Those supporting this awful rollback say it’s about fair play (after all, services like Google and Facebook weren’t subject to the rule) and freedom. But no one is forced to use Google or Facebook, and those companies make their money from advertising. The ISPs often are monopolies in their region — and consumers pay them. Anyway, if Congress wants Google and Verizon to play by the same privacy rules, why not make it so no company can sell private information without permission?

And the freedom the GOP talks about is largely the consumer’s freedom to get fleeced by big corporations.

No, the internet is not so much the wild, wild West anymore. Increasingly, it’s more like Westworld.

And we’re the androids.

Last week, Pam Edstrom died.She was the early spokesperson for a new company called Microsoft, leaving the company in 1984 to co-found the PR company Waggoner-Edstrom, whose key client for many years (indeed, to this day) was that same Microsoft. Pam was instrumental in shaping, for better or worse, a lot of the conventions that are now standard in tech PR. For instance, pre-Wagg-Ed, as it was commonly called, reporters generally spoke to tech execs with no PR folks in the room. Now, even startups (when they can get away with it) follow the Wagg-Ed model of having detailed strategic publicity plans, implemented by hand-picking the right reporters.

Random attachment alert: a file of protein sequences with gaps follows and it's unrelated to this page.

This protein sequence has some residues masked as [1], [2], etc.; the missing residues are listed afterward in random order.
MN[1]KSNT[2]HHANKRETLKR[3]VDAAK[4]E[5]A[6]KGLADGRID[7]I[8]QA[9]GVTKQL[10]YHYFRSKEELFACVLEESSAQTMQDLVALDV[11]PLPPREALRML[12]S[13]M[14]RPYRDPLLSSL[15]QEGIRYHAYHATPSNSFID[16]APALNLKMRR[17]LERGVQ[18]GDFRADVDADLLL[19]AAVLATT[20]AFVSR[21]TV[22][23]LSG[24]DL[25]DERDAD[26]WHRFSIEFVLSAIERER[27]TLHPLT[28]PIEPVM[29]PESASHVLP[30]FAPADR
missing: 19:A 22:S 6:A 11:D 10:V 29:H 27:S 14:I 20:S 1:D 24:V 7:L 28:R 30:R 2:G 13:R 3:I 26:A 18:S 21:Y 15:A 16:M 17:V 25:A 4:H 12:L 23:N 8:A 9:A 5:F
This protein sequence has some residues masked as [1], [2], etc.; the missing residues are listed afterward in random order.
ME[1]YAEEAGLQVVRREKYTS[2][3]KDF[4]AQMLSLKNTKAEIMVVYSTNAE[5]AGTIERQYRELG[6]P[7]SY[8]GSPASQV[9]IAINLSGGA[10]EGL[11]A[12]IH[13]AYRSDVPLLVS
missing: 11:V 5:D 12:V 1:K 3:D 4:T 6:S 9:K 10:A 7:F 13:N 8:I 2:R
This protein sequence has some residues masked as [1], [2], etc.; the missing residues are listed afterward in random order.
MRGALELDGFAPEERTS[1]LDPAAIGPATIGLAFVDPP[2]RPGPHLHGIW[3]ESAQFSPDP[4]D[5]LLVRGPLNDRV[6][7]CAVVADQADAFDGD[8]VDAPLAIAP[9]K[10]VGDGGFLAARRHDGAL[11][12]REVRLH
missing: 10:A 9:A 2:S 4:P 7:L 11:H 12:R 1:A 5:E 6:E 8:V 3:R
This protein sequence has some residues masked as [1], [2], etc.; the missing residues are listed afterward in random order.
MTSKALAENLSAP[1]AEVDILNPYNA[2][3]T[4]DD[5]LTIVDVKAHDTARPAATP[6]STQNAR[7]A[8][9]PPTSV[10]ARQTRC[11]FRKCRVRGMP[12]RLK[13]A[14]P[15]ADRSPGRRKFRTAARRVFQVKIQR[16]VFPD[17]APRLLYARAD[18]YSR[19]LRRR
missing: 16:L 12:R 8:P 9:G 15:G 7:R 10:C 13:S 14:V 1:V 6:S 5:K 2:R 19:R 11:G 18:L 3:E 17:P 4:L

I won’t remember Pam for those client-friendly innovations, but for her honesty and her passion — for both her clients and for her belief that tech would be a huge and beneficial benefit for society. Though not averse to spin, the truth mattered to her. If a critical story was fair, she’d defend the reporter, even if Bill Gates himself was furious. (Believe me, I know.)

In the midst of a tense reporter-company standoff, you could crack a joke with Pam. I’m sorry that there will be no more laughs.

This week on Backchannel:

Why Bargain Travel Sites May No Longer Be Bargains: Aggregators like TripAdvisor and Expedia used to offer the lowest prices around. But that’s starting to change, as hotels and airlines attempt to take back the booking power. Doug Garr digs into the knotty world of online travel brokers, and explains why you might be better off booking directly through a hotel’s front desk.

Handcuffing Cities to Telecom Giants: Right now, there are efforts underway in at least 17 states and at the FCC that would essentially privatize public rights of way, all in the name of 5G. One problem with that? 5G doesn’t exist yet. Susan Crawford explains why we should be very skeptical of anything done in its name.

Obama’s Secretary of Defense Won’t Stop Trying to Fix the World: In Washington, D.C., Ash Carter built bridges between Silicon Valley and the Pentagon. With his new gigs in Boston, he hopes to strengthen them. Our Jessi Hempel caught up with Carter to discuss his next steps, and what they mean for Silicon Valley.